Health librarians are being encouraged to utilize mashups to provide more, and better, information to their patrons in Canada.21 Archivists could use mashups to help researchers better understand where events in collections occurred and how geography impacts the lived experience.
The most exciting thing about Web 2.0 is the conversations that it can facilitate: conversations that will allow us to harness the power of the “new collaboration” described by Tapscott and Williams.
At its heart, the archival enterprise is a collaborative one. This collaboration has typically taken place as a one-to-one interaction whether it is the reference specialist aiding a patron to discover which collections will be the most useful, an archivist negotiating the acquisition of new materials, or a curator managing the processing of a new collection by a volunteer or student. Web 2.0 has the potential to change this limited dynamic by increasing the number of collaborative opportunities available to archivists and opening the door to unlimited collaborators.
Archivists need to seize the opportunities made available by interactive Web 2.0 technologies and engage in ongoing conversations with their patrons and with each other. These conversations can be facilitated by the use of blogs, wikis, RSS feeds, social networking software, and other related tools. These conversations can be about our collections and how they better enable us to understand a given topic. They can be about lectures and other events hosted by our institutions. They can be about how best to use our materials and why those materials need to be handled with care. They can be about matters of professional importance or about local issues. It doesn’t really matter what the conversation is about, so long as it engages the archivist and the user.
An important aspect of these new conversations is the way that they change the relationship between the archivist and the user. Archivists can no longer remain the authoritative voice of knowledge; rather, they must engage as co-equals with the user and search for solutions together. As archives begin to implement Web 2.0 technologies these issues of power and authority will need to be worked out. While Keen suggests that the position of experts must be preserved, it is important that archivists remain approachable and flexible. Early experiments by archivists, such as the Polar Bear Digital Collections from the University of Michigan, suggest that the role of the archivist is diluted in a Web 2.0 environment. Elizabeth Yakel has described this as sharing authority with your researchers, stating that having an archivist retain a privileged, authoritative position in an online community actually reduces both the archivist’s and the community’s effectiveness.22 This shared authority is a new experience for archivists, and will require us to rethink our role in the delivery of information about our collections.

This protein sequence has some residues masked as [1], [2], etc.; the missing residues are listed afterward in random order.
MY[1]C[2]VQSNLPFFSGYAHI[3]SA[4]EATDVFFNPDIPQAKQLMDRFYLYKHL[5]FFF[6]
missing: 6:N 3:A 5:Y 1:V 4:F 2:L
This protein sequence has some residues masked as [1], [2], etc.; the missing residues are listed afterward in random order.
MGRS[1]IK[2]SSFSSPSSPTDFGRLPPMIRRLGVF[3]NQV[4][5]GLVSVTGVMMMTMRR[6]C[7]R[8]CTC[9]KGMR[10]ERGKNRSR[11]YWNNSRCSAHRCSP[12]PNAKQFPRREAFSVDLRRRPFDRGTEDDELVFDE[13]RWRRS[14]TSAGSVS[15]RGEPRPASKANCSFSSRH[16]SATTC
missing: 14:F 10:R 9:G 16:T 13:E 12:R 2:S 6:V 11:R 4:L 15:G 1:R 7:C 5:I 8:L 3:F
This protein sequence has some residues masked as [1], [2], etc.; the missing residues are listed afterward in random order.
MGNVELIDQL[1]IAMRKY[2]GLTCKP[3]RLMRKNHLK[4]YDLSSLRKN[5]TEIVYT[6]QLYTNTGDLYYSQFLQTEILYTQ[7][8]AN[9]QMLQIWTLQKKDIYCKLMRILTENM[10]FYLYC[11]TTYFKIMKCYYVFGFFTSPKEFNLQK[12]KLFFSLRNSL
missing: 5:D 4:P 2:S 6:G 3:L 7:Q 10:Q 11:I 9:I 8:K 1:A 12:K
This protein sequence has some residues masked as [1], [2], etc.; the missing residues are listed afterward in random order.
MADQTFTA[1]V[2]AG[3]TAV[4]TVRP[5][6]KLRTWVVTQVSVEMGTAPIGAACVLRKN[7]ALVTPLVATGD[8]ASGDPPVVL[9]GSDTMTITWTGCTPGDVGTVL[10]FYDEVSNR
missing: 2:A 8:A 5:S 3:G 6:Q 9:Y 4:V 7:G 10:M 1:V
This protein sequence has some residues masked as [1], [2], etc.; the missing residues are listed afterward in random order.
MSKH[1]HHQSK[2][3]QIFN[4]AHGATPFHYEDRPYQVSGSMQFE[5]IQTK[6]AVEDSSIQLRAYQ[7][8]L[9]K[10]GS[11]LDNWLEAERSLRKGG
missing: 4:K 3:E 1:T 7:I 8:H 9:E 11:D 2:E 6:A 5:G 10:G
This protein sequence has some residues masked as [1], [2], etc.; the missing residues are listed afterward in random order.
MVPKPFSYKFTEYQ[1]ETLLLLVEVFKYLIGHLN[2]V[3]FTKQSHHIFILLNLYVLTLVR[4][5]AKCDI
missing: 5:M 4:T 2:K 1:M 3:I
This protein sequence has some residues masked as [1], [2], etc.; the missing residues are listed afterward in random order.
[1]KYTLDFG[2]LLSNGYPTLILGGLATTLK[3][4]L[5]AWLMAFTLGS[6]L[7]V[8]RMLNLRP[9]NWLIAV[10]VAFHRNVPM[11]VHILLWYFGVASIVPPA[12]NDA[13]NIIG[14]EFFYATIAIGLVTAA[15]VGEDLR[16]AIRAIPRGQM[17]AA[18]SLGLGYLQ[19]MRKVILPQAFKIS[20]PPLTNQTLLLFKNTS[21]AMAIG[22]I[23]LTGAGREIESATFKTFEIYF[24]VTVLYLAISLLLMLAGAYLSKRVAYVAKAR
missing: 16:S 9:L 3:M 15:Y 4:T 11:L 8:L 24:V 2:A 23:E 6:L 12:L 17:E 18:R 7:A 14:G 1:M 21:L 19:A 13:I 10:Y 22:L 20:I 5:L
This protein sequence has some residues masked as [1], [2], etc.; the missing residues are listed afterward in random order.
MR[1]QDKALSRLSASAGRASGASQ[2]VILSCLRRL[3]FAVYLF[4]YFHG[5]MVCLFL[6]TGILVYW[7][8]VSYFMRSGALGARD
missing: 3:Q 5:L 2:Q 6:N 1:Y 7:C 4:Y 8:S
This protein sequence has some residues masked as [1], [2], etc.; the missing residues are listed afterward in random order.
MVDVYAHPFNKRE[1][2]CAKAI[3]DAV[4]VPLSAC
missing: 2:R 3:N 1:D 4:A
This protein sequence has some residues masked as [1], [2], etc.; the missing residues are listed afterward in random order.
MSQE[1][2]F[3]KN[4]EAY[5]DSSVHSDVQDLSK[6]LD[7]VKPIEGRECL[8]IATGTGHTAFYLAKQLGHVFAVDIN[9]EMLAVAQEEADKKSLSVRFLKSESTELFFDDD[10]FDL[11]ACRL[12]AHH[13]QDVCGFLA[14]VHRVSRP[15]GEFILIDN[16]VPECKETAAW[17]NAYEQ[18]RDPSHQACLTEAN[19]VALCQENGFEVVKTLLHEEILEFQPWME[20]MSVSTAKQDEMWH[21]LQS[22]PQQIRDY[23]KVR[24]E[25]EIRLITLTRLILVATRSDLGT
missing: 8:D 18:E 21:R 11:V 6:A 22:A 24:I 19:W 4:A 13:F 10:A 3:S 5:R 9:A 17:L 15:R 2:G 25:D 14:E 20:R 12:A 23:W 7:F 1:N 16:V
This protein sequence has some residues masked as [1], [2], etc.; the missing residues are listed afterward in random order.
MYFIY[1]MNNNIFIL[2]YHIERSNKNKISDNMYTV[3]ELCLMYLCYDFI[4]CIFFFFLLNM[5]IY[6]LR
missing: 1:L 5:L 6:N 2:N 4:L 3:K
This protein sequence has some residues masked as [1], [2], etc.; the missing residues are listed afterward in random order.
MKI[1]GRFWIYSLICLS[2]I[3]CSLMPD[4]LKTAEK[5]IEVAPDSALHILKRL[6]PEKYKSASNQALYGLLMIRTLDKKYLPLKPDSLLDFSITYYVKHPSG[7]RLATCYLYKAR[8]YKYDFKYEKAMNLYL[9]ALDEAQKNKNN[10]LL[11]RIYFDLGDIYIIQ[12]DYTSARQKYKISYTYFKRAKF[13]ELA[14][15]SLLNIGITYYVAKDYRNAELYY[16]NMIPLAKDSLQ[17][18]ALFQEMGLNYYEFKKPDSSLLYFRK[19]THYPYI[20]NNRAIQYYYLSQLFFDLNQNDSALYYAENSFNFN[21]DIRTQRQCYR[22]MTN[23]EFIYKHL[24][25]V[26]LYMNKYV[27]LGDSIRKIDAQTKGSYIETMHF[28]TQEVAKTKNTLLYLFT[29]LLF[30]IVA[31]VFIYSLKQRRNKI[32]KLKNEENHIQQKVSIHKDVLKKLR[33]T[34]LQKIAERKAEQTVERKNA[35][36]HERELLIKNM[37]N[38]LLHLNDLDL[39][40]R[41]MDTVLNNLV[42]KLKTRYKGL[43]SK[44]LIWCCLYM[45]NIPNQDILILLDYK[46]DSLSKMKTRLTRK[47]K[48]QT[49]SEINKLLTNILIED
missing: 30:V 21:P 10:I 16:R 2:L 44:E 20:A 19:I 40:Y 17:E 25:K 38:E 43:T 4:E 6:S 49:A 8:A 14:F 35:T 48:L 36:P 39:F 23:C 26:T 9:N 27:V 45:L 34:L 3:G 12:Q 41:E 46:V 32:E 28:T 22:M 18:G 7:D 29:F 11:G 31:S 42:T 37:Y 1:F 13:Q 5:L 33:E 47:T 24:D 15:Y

Web 2.0 is changing not just the way that archivists interact technologically with their users, it is also changing the mindset and the skill set necessary to successfully thrive as a twenty-first-century archivist. These new interactive archivists exhibit many of the following traits. They are user-focused and plan with the user in mind. They embrace Web 2.0 technologies as tools to engage in conversations with their users. They are capable of making quick decisions about which technologies to use and which to disengage from. They don’t use technology just for the sake of technology—they carefully consider how selected technologies can enhance their ability to engage in conversations with their users. They constantly look for new ways to push the content held in their collections out to their users. They are lifelong learners and are continually looking for new challenges and opportunities. The interactive archivist adapts to change, while holding true to the core values of the archival community.